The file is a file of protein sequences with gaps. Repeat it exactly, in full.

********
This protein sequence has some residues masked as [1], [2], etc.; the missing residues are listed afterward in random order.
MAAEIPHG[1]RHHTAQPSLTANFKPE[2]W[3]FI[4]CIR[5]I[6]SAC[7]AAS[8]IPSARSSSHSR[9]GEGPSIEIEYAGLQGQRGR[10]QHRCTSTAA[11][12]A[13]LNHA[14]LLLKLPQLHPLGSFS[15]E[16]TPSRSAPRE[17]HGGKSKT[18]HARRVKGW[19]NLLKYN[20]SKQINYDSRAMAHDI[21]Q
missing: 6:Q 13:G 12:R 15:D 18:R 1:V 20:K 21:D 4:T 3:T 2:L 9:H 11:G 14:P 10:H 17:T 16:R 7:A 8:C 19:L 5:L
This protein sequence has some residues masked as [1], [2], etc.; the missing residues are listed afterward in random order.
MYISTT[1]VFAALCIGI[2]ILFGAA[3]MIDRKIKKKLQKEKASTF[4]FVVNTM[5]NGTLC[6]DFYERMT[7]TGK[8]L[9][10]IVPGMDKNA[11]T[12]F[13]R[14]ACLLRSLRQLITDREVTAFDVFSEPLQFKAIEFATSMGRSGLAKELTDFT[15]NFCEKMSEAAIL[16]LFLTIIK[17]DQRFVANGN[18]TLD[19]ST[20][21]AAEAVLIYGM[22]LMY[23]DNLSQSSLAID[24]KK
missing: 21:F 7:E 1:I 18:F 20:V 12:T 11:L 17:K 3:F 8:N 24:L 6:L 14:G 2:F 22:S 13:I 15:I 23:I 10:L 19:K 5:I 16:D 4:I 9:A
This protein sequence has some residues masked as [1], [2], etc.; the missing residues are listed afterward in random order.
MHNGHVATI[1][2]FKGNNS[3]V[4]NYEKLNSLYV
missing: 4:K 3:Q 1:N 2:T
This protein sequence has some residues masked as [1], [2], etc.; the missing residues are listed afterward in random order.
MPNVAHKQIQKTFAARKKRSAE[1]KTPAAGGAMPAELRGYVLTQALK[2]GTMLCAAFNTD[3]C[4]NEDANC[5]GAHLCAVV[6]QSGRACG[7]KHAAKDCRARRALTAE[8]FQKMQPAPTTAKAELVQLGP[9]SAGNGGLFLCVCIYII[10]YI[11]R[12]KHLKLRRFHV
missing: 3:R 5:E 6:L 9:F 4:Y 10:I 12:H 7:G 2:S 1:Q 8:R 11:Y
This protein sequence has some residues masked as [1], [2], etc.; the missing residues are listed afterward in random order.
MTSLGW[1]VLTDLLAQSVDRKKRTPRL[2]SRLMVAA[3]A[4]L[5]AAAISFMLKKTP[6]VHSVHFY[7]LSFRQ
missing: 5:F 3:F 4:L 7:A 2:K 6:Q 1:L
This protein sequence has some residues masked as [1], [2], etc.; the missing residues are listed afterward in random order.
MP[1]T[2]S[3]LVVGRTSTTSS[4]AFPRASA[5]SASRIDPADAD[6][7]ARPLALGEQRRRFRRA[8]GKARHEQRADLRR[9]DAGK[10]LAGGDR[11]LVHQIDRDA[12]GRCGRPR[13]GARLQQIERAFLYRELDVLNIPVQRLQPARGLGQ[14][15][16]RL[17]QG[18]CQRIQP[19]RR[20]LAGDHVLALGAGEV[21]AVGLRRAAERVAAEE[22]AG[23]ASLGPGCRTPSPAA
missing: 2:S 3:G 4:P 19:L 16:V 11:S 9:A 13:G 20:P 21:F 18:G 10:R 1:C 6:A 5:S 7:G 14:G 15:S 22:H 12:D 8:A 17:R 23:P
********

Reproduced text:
This protein sequence has some residues masked as [1], [2], etc.; the missing residues are listed afterward in random order.
MAAEIPHG[1]RHHTAQPSLTANFKPE[2]W[3]FI[4]CIR[5]I[6]SAC[7]AAS[8]IPSARSSSHSR[9]GEGPSIEIEYAGLQGQRGR[10]QHRCTSTAA[11][12]A[13]LNHA[14]LLLKLPQLHPLGSFS[15]E[16]TPSRSAPRE[17]HGGKSKT[18]HARRVKGW[19]NLLKYN[20]SKQINYDSRAMAHDI[21]Q
missing: 6:Q 13:G 12:R 15:D 18:R 1:V 20:K 21:D 4:T 3:T 2:L 9:H 11:G 14:P 10:H 17:T 16:R 7:A 8:C 19:L 5:L
This protein sequence has some residues masked as [1], [2], etc.; the missing residues are listed afterward in random order.
MYISTT[1]VFAALCIGI[2]ILFGAA[3]MIDRKIKKKLQKEKASTF[4]FVVNTM[5]NGTLC[6]DFYERMT[7]TGK[8]L[9][10]IVPGMDKNA[11]T[12]F[13]R[14]ACLLRSLRQLITDREVTAFDVFSEPLQFKAIEFATSMGRSGLAKELTDFT[15]NFCEKMSEAAIL[16]LFLTIIK[17]DQRFVANGN[18]TLD[19]ST[20][21]AAEAVLIYGM[22]LMY[23]DNLSQSSLAID[24]KK
missing: 21:F 7:E 1:I 18:F 20:V 12:T 11:L 17:K 3:F 8:N 24:L 6:L 14:G 2:F 22:S 13:I 15:I 23:I 10:L 19:K 5:I 16:D 4:I 9:A
This protein sequence has some residues masked as [1], [2], etc.; the missing residues are listed afterward in random order.
MHNGHVATI[1][2]FKGNNS[3]V[4]NYEKLNSLYV
missing: 4:K 3:Q 1:N 2:T
This protein sequence has some residues masked as [1], [2], etc.; the missing residues are listed afterward in random order.
MPNVAHKQIQKTFAARKKRSAE[1]KTPAAGGAMPAELRGYVLTQALK[2]GTMLCAAFNTD[3]C[4]NEDANC[5]GAHLCAVV[6]QSGRACG[7]KHAAKDCRARRALTAE[8]FQKMQPAPTTAKAELVQLGP[9]SAGNGGLFLCVCIYII[10]YI[11]R[12]KHLKLRRFHV
missing: 3:R 5:E 6:L 9:F 4:Y 10:I 12:H 7:G 2:S 1:Q 8:R 11:Y
This protein sequence has some residues masked as [1], [2], etc.; the missing residues are listed afterward in random order.
MTSLGW[1]VLTDLLAQSVDRKKRTPRL[2]SRLMVAA[3]A[4]L[5]AAAISFMLKKTP[6]VHSVHFY[7]LSFRQ
missing: 5:F 3:F 4:L 7:A 2:K 6:Q 1:L
This protein sequence has some residues masked as [1], [2], etc.; the missing residues are listed afterward in random order.
MP[1]T[2]S[3]LVVGRTSTTSS[4]AFPRASA[5]SASRIDPADAD[6][7]ARPLALGEQRRRFRRA[8]GKARHEQRADLRR[9]DAGK[10]LAGGDR[11]LVHQIDRDA[12]GRCGRPR[13]GARLQQIERAFLYRELDVLNIPVQRLQPARGLGQ[14][15][16]RL[17]QG[18]CQRIQP[19]RR[20]LAGDHVLALGAGEV[21]AVGLRRAAERVAAEE[22]AG[23]ASLGPGCRTPSPAA
missing: 2:S 3:G 4:P 19:L 16:V 11:S 9:A 13:G 20:P 21:F 18:G 10:R 1:C 6:A 5:S 7:G 14:G 15:S 22:H 12:D 8:A 17:R 23:P